Post-Primary Day

public safety signOn our morning walks, Travvy and I usually head toward the state forest, via Pine Hill, Halcyon Way, or the Dr. Fisher Road. Yesterday we struck out in the opposite direction, across the Island Farms subdivision to State Road and the Public Safety Building, where my town votes.

Once we got there, I waved at the woman holding a Sanders poster out front, someone I’ve known for a long time but never well. Trav wooed vigorously at every vehicle that drove into the parking lot. His woo turned to a screech after I looped his leash around a sturdy oak, reattached him to it, and headed for the front door of the Public Safety Building. Trav does not being left behind, but he stops protesting once I’m out of sight.

Front entrance, Public Safety Building

Front entrance, Public Safety Building

Lo and behold, there was a line of voters waiting to check in. Not a long line, but a line nonetheless. As the poll worker in charge of L–Z located my name on the voter rolls, I noted that almost all the voting booths were occupied. Again, we’re not talking a large number, maybe eight or ten, and since the primary ballot is much simpler than the one we typically face in a general election, or even a town election, it wasn’t taking anyone long to vote.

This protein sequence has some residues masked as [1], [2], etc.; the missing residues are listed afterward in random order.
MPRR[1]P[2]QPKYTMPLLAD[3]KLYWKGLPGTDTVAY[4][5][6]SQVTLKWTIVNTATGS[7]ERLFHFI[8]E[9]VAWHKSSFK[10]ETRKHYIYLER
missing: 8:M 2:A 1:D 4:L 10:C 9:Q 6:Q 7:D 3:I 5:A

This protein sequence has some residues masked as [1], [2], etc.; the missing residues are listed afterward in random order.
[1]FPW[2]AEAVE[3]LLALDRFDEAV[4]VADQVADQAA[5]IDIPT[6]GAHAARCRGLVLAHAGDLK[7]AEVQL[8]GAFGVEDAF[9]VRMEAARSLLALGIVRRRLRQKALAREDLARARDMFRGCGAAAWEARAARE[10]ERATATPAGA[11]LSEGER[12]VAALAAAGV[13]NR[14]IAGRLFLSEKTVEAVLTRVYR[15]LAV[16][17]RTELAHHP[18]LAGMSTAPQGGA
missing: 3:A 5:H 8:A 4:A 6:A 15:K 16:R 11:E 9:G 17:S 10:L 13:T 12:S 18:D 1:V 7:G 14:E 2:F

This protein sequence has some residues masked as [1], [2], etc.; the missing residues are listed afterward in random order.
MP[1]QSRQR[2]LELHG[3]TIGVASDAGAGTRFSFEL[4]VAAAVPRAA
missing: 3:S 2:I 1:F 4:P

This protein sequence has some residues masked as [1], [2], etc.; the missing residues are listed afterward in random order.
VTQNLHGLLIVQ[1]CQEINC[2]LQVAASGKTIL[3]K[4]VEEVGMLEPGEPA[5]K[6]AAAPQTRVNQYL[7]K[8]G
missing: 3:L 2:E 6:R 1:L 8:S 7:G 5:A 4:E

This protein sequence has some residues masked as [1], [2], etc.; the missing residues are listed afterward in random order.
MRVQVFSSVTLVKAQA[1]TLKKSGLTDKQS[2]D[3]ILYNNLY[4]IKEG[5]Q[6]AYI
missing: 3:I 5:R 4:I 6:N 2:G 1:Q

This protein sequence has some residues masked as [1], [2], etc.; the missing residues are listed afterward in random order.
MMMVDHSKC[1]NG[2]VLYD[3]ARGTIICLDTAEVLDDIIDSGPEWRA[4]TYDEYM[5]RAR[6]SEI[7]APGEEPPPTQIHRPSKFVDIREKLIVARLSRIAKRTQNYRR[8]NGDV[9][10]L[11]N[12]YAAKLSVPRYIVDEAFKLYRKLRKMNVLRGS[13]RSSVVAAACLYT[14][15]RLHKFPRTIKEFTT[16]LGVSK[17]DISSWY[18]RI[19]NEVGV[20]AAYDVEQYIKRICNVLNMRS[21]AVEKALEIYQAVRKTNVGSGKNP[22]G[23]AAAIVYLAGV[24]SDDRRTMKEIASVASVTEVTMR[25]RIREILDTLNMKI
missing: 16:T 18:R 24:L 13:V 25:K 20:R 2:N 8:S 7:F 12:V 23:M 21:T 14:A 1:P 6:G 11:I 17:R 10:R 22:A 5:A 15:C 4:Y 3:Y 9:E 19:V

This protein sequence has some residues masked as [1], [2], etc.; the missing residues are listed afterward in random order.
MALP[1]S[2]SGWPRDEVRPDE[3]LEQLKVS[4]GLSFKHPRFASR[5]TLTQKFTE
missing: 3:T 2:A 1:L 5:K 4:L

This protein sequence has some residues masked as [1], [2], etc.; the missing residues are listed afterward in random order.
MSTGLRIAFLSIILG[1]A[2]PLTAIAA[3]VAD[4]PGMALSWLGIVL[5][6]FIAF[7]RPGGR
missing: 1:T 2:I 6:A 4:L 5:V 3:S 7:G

I’m unenrolled, but, as usual, I requested the Democratic ballot. We vote on paper in West Tisbury. The Democratic ballot was dark pink. The Republican was blue. Evidently someone at the State House has a sense of humor.

The ballot included not only the Democratic candidates for president but also a slate for the Democratic Town Committee. I made my mark after Hillary Clinton’s name, then paused, wondering if I should vote for town committee members since I’m not really a Democrat and I never go to their meetings. I recognized most of the names. What the hell, I thought, and voted for the ones I like best.

Constable Tim Maley hands voter an "I Voted" sticker.

Constable Tim Maley hands voter an “I Voted” sticker.

Waiting to check out

Waiting to check out

At the next table, the L–Z poll worker checked me off. Is this to make sure that everyone who enters the room leaves it, or that no ballot gets left behind? I then lined my ballot up facedown with the slot, and the constable cranked it into the ballot box. I stuck an “I Voted” sticker on my fleece vest and headed out into the bright sunshine.

Trav waited for me, tied to a tree.

Trav waits for me, tied to a tree.

I knew most of the poll workers and recognized some of the voters. This is one reason I became a much more regular voter after I moved to Martha’s Vineyard. After I’d been around for two or three years, when I went to the polls I’d nearly always see people I knew. The poll worker would be turning to the S pages before I said my name.

At the end of the day, I drove into Vineyard Haven to see Spotlight for the second time. Spotlight, which just won the Academy Award for Best Picture, is about the Boston Globe’s Spotlight team’s exposure of child sexual abuse and its coverup by the Roman Catholic Church. It’s a phenomenal movie, which is why I wanted to see it again, and seeing it on primary election night put all the hoop-de-do in perspective.